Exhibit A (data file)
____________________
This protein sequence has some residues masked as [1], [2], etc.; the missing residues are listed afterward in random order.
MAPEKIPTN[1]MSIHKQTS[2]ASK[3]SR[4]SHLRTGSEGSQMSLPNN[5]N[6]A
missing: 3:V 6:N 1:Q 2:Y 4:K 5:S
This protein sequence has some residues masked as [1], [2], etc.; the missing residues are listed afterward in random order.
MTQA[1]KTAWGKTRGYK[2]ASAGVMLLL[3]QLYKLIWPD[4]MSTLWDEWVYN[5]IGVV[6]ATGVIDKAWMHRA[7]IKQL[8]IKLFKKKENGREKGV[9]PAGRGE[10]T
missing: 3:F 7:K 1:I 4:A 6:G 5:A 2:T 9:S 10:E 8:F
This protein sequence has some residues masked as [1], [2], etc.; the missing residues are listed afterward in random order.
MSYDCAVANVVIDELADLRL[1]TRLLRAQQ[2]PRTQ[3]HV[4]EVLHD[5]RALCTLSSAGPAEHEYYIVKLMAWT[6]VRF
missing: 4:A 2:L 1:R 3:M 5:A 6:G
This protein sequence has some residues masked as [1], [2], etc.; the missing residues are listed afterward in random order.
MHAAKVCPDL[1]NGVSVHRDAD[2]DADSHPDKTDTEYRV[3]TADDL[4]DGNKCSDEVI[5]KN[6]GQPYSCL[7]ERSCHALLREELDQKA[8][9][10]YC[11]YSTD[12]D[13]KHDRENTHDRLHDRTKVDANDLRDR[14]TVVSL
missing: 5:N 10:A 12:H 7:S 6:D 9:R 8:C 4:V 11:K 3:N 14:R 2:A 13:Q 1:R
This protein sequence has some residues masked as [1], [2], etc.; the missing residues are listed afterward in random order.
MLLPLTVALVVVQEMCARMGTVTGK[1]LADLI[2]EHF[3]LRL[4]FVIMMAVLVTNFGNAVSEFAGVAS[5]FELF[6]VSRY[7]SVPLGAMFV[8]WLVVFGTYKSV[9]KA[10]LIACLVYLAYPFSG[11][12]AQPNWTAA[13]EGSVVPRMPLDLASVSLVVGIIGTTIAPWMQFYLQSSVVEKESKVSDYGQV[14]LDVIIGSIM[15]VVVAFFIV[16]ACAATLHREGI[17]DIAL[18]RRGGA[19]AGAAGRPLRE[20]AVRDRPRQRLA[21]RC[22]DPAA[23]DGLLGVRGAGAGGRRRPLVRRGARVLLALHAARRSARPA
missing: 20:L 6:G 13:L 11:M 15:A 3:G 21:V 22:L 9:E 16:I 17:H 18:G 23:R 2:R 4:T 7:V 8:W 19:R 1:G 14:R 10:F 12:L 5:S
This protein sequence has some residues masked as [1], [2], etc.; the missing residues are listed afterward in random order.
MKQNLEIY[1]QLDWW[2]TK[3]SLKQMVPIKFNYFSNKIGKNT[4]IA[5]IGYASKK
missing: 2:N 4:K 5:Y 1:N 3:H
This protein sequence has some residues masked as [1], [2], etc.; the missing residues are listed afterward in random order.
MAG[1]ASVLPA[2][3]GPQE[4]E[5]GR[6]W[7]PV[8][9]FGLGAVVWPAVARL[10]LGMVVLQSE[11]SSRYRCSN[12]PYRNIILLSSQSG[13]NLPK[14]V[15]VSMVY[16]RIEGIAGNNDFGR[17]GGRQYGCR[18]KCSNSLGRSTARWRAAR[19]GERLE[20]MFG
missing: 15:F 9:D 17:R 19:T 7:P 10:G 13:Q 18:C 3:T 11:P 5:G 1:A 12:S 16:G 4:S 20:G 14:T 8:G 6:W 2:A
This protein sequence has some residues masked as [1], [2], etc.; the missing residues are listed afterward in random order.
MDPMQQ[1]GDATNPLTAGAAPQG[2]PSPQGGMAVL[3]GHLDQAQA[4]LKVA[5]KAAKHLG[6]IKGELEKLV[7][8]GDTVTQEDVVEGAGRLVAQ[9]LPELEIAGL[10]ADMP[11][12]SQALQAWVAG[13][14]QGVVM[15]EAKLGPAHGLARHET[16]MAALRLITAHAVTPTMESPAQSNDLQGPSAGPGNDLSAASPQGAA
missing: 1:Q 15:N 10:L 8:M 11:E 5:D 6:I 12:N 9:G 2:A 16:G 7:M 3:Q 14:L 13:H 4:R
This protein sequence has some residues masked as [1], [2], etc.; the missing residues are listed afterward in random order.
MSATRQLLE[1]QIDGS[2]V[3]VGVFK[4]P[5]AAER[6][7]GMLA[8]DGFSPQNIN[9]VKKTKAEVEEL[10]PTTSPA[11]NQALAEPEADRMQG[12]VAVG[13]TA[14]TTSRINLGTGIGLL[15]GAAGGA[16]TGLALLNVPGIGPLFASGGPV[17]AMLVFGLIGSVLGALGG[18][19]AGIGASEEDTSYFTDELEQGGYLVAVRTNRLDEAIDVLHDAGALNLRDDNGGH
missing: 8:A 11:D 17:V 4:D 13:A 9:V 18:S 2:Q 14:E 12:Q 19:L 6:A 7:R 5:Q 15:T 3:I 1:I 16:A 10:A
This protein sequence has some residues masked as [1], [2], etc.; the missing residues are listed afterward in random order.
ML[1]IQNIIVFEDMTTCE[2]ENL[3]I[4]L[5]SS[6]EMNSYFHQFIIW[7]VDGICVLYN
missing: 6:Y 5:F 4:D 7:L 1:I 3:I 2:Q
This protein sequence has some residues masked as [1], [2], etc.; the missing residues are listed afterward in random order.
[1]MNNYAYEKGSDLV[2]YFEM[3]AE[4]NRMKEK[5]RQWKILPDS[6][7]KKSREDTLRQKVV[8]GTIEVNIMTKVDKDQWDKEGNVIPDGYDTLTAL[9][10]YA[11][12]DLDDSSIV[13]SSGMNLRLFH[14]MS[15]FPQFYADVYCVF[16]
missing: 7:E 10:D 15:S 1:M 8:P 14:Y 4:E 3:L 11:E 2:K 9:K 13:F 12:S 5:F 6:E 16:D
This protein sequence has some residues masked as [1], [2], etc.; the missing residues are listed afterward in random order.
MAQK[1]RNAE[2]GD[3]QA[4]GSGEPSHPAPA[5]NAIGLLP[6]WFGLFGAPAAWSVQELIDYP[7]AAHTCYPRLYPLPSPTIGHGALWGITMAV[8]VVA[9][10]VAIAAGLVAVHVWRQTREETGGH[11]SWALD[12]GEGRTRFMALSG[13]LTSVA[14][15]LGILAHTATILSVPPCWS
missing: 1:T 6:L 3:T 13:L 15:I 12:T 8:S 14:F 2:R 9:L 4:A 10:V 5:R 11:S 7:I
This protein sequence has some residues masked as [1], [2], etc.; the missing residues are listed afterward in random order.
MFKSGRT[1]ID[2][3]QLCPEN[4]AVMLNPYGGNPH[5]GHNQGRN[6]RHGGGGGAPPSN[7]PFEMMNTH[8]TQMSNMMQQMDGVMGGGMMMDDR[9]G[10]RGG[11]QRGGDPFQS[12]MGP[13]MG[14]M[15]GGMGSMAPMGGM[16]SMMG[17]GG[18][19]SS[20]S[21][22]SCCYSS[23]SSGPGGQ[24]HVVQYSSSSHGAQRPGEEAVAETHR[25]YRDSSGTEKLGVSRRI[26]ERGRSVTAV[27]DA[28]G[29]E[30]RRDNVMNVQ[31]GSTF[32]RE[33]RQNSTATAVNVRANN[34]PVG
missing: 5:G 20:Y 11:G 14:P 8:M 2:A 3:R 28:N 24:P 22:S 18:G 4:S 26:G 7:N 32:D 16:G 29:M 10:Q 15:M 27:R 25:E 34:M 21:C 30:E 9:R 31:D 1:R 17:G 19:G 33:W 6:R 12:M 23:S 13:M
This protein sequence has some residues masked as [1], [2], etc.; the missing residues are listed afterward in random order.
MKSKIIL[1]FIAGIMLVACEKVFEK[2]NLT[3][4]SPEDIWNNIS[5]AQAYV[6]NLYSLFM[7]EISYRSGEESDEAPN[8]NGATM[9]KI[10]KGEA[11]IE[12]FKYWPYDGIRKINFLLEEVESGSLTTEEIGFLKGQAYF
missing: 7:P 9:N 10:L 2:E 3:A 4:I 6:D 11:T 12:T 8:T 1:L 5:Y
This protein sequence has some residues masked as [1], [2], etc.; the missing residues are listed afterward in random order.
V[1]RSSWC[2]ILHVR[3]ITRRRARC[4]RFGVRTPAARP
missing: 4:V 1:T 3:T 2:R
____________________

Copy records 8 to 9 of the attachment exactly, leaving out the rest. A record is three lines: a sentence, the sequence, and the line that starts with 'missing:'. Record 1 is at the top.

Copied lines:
This protein sequence has some residues masked as [1], [2], etc.; the missing residues are listed afterward in random order.
MDPMQQ[1]GDATNPLTAGAAPQG[2]PSPQGGMAVL[3]GHLDQAQA[4]LKVA[5]KAAKHLG[6]IKGELEKLV[7][8]GDTVTQEDVVEGAGRLVAQ[9]LPELEIAGL[10]ADMP[11][12]SQALQAWVAG[13][14]QGVVM[15]EAKLGPAHGLARHET[16]MAALRLITAHAVTPTMESPAQSNDLQGPSAGPGNDLSAASPQGAA
missing: 1:Q 15:N 10:L 8:M 11:E 5:D 6:I 12:N 9:G 2:A 16:G 7:M 3:Q 14:L 13:H 4:R
This protein sequence has some residues masked as [1], [2], etc.; the missing residues are listed afterward in random order.
MSATRQLLE[1]QIDGS[2]V[3]VGVFK[4]P[5]AAER[6][7]GMLA[8]DGFSPQNIN[9]VKKTKAEVEEL[10]PTTSPA[11]NQALAEPEADRMQG[12]VAVG[13]TA[14]TTSRINLGTGIGLL[15]GAAGGA[16]TGLALLNVPGIGPLFASGGPV[17]AMLVFGLIGSVLGALGG[18][19]AGIGASEEDTSYFTDELEQGGYLVAVRTNRLDEAIDVLHDAGALNLRDDNGGH
missing: 8:A 11:D 17:V 4:D 13:A 9:V 18:S 2:Q 14:E 12:Q 19:L 6:A 7:R 5:Q 15:T 3:I 1:I 16:A 10:A